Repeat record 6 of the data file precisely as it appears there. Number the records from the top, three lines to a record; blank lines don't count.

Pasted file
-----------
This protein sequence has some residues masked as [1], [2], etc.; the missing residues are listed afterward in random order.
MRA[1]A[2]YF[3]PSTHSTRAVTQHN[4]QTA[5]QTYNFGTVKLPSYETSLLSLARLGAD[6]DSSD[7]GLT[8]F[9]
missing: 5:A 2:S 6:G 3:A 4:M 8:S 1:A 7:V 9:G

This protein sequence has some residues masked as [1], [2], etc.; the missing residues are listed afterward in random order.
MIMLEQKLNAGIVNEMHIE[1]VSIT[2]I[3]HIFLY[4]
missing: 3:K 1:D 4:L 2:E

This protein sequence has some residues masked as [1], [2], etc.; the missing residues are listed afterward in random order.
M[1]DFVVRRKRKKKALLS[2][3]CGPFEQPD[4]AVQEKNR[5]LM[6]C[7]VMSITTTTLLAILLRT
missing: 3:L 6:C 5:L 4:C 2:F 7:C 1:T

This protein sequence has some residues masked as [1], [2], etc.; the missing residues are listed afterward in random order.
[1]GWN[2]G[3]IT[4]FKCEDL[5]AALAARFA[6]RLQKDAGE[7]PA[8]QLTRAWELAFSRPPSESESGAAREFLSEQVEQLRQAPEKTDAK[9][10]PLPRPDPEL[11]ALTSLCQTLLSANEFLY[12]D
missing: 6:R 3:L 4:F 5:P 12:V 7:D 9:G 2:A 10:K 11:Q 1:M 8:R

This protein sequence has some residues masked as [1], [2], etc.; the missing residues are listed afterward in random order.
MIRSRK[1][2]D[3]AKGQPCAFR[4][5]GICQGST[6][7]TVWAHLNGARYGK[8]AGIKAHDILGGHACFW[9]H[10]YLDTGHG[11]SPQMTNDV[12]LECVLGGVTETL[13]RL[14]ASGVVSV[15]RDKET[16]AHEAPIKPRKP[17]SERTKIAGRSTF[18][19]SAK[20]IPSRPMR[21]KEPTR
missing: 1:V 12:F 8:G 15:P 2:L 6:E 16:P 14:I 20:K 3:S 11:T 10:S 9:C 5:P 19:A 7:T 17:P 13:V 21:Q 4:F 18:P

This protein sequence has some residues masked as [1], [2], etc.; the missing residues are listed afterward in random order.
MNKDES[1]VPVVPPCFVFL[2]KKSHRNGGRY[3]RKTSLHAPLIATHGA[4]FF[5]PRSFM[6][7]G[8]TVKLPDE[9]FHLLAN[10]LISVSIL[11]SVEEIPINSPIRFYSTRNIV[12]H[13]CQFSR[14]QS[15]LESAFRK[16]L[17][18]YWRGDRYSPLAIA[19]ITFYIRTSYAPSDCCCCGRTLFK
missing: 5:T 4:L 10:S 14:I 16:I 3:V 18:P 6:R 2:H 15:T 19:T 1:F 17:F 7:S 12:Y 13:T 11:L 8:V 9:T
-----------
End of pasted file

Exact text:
This protein sequence has some residues masked as [1], [2], etc.; the missing residues are listed afterward in random order.
MNKDES[1]VPVVPPCFVFL[2]KKSHRNGGRY[3]RKTSLHAPLIATHGA[4]FF[5]PRSFM[6][7]G[8]TVKLPDE[9]FHLLAN[10]LISVSIL[11]SVEEIPINSPIRFYSTRNIV[12]H[13]CQFSR[14]QS[15]LESAFRK[16]L[17][18]YWRGDRYSPLAIA[19]ITFYIRTSYAPSDCCCCGRTLFK
missing: 5:T 4:L 10:S 14:I 16:I 3:V 18:P 6:R 2:H 15:T 19:T 1:F 17:F 7:S 12:Y 13:T 11:L 8:V 9:T